Epic recently published a post-mortem on the event, outlining ways that the publisher can improve on the tournament. They’ve also set forth the rules for this weekend’s event, proposing a score-based tournament where both eliminations and Victory Royales count toward players’ overall score. Whether or not this will incentivize more action will be determined following the event.

It’s also worth noting that Epic scheduled today’s event during the Fortnite Friday tournament. Fortnite Friday, hosted by popular YouTuber Keemstar and facilitated by UMG, was a $20,000 elimination-based tournament with top players. In this week of the Summer Skirmish Series, which is worth a total of $8 million, Epic is choosing to host a two-day tournament, effectively rendering Fortnite Friday playerless.

It doesn’t have to be this way, Epic. I know that the concept of 100 of the best players in the world dropping into one map sounds incredible. It does. It sounds great, in theory. But in practice, it’s just a disorderly live stream of a bunch of highly talented players sitting around in bases, or, worse, lagging to the point of being frozen.

And, an invitational tournament (that goes terribly wrong) doesn’t scream “inclusive,” which is what Epic repeatedly says competitive Fortnite should be.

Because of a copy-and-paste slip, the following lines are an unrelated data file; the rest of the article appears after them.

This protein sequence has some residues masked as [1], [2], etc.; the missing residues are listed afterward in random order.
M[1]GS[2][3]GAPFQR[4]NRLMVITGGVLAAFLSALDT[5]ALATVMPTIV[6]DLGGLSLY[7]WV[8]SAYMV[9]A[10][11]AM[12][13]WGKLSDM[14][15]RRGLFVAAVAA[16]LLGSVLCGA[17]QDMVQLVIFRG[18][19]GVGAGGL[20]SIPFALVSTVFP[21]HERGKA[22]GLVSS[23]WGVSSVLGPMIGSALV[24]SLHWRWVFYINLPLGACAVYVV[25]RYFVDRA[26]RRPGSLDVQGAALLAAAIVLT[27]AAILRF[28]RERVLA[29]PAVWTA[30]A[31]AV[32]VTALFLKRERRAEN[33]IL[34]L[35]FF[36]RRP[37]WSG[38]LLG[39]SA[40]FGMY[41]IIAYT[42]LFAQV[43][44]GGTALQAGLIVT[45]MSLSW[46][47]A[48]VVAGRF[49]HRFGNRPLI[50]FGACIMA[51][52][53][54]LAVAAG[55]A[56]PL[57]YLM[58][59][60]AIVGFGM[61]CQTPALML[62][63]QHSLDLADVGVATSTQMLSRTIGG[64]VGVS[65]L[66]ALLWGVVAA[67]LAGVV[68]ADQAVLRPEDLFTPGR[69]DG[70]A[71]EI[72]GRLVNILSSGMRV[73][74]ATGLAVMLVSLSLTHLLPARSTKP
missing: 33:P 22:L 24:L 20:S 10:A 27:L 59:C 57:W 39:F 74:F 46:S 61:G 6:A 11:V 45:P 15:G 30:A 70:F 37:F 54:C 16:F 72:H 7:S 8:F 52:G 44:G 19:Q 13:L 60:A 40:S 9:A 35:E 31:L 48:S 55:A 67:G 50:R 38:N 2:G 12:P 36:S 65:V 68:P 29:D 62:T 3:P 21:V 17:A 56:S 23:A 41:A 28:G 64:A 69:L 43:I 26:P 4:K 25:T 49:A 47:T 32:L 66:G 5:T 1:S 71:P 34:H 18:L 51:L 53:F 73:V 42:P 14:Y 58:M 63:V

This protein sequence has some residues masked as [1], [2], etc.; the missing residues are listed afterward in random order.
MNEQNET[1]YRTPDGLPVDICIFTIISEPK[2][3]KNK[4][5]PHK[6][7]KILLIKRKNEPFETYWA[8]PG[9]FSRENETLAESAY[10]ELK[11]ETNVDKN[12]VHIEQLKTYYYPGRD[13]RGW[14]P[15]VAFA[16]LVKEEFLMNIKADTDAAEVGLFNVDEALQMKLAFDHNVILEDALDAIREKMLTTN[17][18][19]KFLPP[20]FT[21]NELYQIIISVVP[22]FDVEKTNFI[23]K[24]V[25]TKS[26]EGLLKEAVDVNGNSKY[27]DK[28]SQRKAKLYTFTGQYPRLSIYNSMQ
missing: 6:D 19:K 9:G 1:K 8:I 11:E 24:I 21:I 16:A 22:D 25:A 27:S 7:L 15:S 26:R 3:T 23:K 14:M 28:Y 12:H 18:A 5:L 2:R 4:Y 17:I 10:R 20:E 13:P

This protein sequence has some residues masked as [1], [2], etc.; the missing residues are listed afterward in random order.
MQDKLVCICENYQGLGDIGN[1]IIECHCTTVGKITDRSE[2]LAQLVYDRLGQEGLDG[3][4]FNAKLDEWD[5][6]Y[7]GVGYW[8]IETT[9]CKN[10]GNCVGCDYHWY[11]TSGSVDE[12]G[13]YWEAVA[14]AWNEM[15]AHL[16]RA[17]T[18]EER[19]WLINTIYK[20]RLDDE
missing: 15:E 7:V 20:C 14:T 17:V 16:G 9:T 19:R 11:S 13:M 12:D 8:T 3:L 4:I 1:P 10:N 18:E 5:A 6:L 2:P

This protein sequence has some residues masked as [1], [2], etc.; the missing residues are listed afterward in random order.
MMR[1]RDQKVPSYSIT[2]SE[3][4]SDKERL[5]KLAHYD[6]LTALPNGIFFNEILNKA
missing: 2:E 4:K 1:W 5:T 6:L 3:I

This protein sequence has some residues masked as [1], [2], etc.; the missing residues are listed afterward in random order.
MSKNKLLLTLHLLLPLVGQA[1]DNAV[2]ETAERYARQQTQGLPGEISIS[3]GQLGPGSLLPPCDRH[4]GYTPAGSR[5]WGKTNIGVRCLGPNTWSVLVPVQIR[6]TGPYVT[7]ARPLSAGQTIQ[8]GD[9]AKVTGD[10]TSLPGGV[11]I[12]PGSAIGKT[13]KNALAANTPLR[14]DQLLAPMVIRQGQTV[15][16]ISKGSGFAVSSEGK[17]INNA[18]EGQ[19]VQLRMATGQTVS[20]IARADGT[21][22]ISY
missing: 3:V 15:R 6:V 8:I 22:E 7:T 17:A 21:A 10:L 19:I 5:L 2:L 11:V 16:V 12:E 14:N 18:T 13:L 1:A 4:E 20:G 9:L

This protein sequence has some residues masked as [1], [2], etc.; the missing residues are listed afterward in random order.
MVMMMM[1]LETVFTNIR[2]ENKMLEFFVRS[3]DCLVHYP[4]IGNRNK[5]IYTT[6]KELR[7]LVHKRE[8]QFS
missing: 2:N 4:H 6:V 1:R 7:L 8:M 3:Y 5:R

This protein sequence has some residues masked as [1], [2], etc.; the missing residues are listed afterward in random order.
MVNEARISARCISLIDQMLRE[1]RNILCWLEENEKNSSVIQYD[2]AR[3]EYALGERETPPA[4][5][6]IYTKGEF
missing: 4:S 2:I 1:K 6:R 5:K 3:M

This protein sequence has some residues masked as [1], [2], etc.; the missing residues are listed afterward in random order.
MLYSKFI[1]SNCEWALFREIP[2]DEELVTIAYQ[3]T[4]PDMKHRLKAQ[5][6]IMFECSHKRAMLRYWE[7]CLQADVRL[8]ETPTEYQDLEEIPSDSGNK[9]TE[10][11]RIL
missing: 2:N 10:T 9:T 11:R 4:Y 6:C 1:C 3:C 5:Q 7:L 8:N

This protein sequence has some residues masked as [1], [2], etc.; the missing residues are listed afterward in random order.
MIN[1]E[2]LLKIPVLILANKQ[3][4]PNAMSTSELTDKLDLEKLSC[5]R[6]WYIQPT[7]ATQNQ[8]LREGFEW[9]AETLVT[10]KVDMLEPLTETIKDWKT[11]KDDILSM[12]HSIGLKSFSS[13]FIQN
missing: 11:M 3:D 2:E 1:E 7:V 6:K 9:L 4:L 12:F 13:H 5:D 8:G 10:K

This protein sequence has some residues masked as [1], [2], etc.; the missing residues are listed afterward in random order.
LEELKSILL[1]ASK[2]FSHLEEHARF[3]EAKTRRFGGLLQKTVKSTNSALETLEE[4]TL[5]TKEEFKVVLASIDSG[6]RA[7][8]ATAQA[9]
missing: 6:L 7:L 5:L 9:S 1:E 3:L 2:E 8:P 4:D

There is another way, and it’s the same way that Fortnite players have been competing for months now. A kill race.

But let’s back up a bit.

What should competitive Fortnite be?

Right now, Fortnite is played by 100 people in a single lobby, and “winning” the game is defined by being the last survivor(s). This can be played in solo mode, with 100 individuals facing off against the storm and each other, or in 50 teams of two (Duos), or 25 teams of four (Squads).

Video games often get tweaks for the competitive scene, whether it’s limiting the resources/gear that players can use or reducing the number of maps that can be played. When skill level is that high, most games must make changes to allow for true competition.

Given it’s still early days, Fortnite Battle Royale featuring purely pro players simply hasn’t worked.

But as it stands now, there are roughly two schools of thought.

Whoever gets the most eliminations wins.

Pros:

  • Super fun to watch
  • Requires skill